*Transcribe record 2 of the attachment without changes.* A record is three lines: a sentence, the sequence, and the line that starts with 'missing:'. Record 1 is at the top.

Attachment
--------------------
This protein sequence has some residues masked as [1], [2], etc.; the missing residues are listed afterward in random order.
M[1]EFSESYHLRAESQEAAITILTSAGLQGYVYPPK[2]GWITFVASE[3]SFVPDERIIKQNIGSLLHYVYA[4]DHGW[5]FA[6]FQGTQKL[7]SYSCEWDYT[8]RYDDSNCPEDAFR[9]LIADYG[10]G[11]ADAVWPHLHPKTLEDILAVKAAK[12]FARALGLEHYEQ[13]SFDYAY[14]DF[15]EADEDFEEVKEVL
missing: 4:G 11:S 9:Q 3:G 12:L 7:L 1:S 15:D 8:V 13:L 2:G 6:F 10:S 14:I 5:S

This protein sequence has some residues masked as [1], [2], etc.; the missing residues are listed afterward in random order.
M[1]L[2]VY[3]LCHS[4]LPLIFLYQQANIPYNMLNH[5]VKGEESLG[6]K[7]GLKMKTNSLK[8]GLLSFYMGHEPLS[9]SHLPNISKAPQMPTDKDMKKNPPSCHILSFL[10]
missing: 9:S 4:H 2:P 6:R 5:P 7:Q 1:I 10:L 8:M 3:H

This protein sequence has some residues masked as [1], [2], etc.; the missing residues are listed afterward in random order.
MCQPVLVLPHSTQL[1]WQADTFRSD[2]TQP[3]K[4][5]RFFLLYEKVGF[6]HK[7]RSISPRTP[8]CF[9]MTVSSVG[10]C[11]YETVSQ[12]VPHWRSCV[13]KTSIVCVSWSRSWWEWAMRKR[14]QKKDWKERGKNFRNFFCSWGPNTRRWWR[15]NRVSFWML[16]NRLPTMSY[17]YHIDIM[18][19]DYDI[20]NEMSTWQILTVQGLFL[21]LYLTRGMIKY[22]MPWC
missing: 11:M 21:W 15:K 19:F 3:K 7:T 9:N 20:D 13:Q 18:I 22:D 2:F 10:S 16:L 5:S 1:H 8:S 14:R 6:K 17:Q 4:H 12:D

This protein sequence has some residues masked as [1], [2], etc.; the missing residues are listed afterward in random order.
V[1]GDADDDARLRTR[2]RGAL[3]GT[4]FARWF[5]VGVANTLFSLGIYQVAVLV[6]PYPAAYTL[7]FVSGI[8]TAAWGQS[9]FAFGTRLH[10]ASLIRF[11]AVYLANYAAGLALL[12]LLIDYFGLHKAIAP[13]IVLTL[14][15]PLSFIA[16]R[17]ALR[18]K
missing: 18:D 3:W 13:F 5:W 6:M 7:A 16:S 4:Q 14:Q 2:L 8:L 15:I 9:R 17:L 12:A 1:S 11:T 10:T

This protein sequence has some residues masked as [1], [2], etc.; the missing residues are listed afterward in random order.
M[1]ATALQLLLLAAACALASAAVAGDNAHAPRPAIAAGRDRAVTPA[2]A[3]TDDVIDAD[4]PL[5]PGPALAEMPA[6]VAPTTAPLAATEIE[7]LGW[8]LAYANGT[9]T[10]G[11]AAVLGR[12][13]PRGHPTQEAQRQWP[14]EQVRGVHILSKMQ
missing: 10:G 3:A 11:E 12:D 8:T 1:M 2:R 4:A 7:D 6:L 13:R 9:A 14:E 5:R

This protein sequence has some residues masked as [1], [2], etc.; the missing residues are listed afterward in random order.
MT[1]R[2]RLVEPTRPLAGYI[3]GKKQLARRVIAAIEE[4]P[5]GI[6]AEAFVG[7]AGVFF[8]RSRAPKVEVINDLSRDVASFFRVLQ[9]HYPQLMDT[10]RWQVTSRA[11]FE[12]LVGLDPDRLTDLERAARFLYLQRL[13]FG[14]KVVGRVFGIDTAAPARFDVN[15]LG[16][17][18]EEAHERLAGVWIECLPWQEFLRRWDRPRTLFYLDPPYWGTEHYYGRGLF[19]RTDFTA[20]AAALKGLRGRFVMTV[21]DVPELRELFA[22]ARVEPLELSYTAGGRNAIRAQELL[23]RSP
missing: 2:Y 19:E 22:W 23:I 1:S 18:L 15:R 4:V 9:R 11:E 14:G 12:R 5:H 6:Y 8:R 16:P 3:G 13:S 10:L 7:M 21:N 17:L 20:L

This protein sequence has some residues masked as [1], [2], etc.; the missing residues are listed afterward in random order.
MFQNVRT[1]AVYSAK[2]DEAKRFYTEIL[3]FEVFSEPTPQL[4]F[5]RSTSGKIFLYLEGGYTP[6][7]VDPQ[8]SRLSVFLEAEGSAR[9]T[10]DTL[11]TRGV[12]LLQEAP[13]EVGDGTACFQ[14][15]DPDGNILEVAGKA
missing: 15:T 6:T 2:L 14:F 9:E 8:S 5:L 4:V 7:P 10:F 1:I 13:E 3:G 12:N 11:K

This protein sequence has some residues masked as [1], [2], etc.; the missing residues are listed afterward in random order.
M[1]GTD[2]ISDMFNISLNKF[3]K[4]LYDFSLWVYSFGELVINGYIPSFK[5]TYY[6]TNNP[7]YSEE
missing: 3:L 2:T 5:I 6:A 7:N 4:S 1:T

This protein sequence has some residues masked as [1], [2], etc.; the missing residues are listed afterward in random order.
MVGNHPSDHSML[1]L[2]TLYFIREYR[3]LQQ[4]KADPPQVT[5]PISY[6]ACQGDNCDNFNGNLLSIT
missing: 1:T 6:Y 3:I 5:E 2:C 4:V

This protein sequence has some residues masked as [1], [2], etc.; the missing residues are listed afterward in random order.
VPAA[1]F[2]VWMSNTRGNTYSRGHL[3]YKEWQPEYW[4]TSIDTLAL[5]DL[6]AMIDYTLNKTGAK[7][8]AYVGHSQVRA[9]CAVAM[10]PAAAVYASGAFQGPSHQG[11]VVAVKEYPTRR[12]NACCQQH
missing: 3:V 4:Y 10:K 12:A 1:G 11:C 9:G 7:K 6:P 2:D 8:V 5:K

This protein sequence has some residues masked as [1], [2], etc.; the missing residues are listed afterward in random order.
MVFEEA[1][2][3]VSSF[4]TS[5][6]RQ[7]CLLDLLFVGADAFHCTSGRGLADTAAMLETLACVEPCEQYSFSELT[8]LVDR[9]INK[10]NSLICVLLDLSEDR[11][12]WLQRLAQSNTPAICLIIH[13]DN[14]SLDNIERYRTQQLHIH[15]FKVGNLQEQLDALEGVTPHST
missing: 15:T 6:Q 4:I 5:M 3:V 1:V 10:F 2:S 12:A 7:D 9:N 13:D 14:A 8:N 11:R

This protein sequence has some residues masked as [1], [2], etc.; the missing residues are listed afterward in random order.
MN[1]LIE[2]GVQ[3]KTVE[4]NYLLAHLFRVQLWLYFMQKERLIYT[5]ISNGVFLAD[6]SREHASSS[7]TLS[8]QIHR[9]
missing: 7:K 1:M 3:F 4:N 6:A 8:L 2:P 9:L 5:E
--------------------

This protein sequence has some residues masked as [1], [2], etc.; the missing residues are listed afterward in random order.
M[1]L[2]VY[3]LCHS[4]LPLIFLYQQANIPYNMLNH[5]VKGEESLG[6]K[7]GLKMKTNSLK[8]GLLSFYMGHEPLS[9]SHLPNISKAPQMPTDKDMKKNPPSCHILSFL[10]
missing: 9:S 4:H 2:P 6:R 5:P 7:Q 1:I 10:L 8:M 3:H